TSMC plant in Shanghai resumes full operation, as chip firms speed up work resumption
Published: Apr 20, 2022 09:45 PM
A chip manufacture machine Photo: VCG

A chip manufacture machine Photo: VCG

Semiconductor companies in and near Shanghai are ramping up efforts to resume production, despite lingering challenges posed by the COVID-19 epidemic in the city, raising expectations for accelerating speed in work resumption in the critical sector.

The Taiwan Semiconductor Manufacturing Co (TSMC) told the Global Times on Wednesday that its factory in Shanghai is operating at 100 percent capacity with 70 percent of the labor force.

Located in Songjiang district, the plant has implemented closed-loop management between the factory and dormitory. At present, the factory workers and those working from home cover 70 percent of the labor force, which is sufficient to achieve full production, TSMC said.

"Since the outbreak, TSMC has stocked up on masks, protective suits, disinfectants and other supplies. There is a complete supply chain for daily necessities for employees with sufficient food and shelter. Staff morale has been lifted," Joseph Hu, director of public relations at TSMC China, told the Global Times on Wednesday.

TSMC is among a number of 80 integrated circuit and supporting enterprises on a whitelist issued by the Shanghai government on Saturday to resume work and production. 

Companies on the list, including Semiconductor Manufacturing International Corp (SMIC), Hua Hong Semiconductor and  ASML, are also working under closed-loop management during the epidemic to ensure supply chain stability.

"Once some major chip manufacturers resume production, the impact on the entire industry chain should be reduced immediately. There should be no problem to restore the normal production of Shanghai and nearby regions within half a month," Ma Jihua, an industry veteran, told the Global Times on Wednesday.

Kunshan, a city in East China's Jiangsu Province neighboring Shanghai, with a large number of panel and printed circuit board enterprises supplying semiconductor firms in Shanghai, also allowed a couple of electronics companies to resume work to unclog the industry chain on Tuesday.

Foxconn, Brigates Microelectronics and ASE Kunshan were among the first batch of 60 "epidemic-free enterprises" to resume work on the premise of sufficient prevention and control measures and closed-loop management.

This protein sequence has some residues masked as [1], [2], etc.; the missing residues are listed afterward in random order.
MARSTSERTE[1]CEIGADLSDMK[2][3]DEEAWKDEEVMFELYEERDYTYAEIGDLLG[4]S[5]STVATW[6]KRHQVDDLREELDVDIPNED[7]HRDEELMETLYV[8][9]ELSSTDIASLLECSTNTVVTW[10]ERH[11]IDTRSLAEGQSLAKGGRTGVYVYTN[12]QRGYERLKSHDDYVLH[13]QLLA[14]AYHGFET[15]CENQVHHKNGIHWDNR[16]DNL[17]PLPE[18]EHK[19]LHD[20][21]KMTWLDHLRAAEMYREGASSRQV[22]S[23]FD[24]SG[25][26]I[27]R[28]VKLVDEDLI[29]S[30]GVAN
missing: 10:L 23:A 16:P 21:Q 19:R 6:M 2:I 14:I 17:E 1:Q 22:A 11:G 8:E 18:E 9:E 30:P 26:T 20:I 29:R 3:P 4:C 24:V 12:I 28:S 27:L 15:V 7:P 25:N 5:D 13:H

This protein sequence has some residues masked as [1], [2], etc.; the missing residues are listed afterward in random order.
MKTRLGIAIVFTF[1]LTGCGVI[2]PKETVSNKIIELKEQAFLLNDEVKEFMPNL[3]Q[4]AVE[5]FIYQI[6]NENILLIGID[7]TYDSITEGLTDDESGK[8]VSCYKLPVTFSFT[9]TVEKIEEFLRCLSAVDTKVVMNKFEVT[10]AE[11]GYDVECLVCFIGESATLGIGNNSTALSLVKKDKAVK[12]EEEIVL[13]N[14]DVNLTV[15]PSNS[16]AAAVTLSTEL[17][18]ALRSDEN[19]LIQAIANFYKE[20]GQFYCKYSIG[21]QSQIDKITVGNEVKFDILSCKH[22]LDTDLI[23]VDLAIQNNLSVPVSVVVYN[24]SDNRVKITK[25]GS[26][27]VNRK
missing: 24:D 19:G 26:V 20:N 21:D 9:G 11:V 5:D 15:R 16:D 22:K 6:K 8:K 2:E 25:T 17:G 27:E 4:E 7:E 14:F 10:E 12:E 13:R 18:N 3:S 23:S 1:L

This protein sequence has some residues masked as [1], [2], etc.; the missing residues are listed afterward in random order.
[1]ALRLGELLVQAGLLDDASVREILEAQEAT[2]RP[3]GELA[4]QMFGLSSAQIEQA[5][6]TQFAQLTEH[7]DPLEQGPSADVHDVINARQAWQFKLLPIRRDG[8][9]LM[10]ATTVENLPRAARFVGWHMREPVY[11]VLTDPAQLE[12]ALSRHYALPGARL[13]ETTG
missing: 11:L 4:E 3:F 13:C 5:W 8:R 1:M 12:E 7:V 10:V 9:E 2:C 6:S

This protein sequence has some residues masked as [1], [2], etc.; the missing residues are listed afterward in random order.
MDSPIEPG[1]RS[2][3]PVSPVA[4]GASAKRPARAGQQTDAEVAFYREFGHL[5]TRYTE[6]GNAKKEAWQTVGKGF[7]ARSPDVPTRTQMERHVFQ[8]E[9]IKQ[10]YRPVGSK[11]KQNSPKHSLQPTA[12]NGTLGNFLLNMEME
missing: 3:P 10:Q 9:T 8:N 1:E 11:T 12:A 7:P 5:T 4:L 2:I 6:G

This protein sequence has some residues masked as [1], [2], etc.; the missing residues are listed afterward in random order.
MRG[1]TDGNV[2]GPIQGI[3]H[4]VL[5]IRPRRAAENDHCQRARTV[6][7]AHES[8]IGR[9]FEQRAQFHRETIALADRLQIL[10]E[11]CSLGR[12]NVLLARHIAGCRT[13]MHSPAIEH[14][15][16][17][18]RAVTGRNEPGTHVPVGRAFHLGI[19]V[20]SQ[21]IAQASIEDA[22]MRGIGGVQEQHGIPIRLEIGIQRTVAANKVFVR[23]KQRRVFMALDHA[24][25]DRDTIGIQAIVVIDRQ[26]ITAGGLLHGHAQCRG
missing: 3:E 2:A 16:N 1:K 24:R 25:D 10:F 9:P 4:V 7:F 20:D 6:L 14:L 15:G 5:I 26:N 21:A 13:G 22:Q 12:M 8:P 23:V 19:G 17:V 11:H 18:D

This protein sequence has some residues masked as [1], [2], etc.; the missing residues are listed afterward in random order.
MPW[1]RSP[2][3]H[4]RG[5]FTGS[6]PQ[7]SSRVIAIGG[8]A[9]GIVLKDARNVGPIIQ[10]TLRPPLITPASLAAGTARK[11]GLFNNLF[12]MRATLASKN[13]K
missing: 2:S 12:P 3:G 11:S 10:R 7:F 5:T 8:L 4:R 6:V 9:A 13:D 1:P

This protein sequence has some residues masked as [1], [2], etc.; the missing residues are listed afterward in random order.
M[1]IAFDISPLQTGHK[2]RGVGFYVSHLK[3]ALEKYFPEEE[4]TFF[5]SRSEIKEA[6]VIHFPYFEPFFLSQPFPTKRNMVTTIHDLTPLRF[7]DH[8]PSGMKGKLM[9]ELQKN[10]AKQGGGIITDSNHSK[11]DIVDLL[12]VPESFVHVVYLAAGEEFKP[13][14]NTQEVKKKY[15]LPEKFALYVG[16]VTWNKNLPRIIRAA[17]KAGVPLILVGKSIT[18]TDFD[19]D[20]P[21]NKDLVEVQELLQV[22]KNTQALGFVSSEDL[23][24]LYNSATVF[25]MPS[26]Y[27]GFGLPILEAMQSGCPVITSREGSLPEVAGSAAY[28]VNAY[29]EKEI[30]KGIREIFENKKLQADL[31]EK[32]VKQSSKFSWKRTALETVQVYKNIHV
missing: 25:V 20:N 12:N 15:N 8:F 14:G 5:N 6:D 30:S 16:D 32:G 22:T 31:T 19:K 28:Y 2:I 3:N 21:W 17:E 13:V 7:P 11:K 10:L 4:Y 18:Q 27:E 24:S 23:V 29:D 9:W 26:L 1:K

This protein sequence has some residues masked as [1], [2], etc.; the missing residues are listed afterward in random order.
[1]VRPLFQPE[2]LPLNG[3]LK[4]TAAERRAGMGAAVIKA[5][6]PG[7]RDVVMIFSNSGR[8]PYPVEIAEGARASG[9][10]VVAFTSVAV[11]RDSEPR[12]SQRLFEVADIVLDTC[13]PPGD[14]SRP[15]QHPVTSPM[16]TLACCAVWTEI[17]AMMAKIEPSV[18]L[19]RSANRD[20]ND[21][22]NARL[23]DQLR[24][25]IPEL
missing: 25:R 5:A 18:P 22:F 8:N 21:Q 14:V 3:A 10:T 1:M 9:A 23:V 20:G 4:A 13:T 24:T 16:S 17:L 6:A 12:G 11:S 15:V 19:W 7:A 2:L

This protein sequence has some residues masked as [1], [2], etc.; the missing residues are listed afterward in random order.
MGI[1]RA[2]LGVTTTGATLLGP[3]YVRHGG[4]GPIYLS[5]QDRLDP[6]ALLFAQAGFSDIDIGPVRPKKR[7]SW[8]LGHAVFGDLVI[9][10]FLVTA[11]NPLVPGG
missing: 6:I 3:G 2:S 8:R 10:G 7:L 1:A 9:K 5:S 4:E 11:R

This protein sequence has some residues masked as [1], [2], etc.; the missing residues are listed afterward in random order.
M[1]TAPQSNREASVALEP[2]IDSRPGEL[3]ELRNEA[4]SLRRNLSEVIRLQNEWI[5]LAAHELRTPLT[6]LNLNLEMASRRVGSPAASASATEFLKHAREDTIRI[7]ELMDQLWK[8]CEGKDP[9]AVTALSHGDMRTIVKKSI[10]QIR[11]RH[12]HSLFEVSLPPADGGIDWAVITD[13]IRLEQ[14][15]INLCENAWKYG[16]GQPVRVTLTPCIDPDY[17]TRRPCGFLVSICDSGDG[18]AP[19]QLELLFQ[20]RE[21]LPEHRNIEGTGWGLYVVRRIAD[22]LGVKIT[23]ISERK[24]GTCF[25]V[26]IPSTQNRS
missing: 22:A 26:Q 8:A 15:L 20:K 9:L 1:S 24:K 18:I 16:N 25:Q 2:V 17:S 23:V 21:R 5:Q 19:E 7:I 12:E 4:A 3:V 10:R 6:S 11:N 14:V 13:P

"The coordinated moves of Shanghai and Kunshan are expected to accelerate emergency work resumption of the semiconductor industry by unclogging the upstream and downstream industries," Ma said.

However, there are still some enterprises not on the whitelist and they haven't resumed work. The longer the situation lasts, the more impact on the supply structure of the whole industry chain, analysts warned.

US semiconductor supplier Onsemi said on Monday that its China distribution center was forced to shut down due to the disruption in logistics, according to media reports.

"Enterprises that have not resumed work risk a loss of orders, and smaller chip enterprises may face even more difficulties in the cooling market," Ma said.

According to data released by the National Bureau of Statistics, China produced 80.7 billion semiconductors in the first quarter, down 4.2 percent year-on-year, the worst performance since the first quarter of 2019, dragged down by weak demand for consumer electronics such as TVs and smartphones as well as production disruptions in regions including Shanghai.

The uncertainty of the epidemic and the sharp drop in shipments of consumer electronics will be transmitted to the manufacturing end, causing chip companies to reduce investment and production scales, Ma said.

"It is expected that the contraction period of the semiconductor industry will extend and last through the whole year of 2022," Ma said.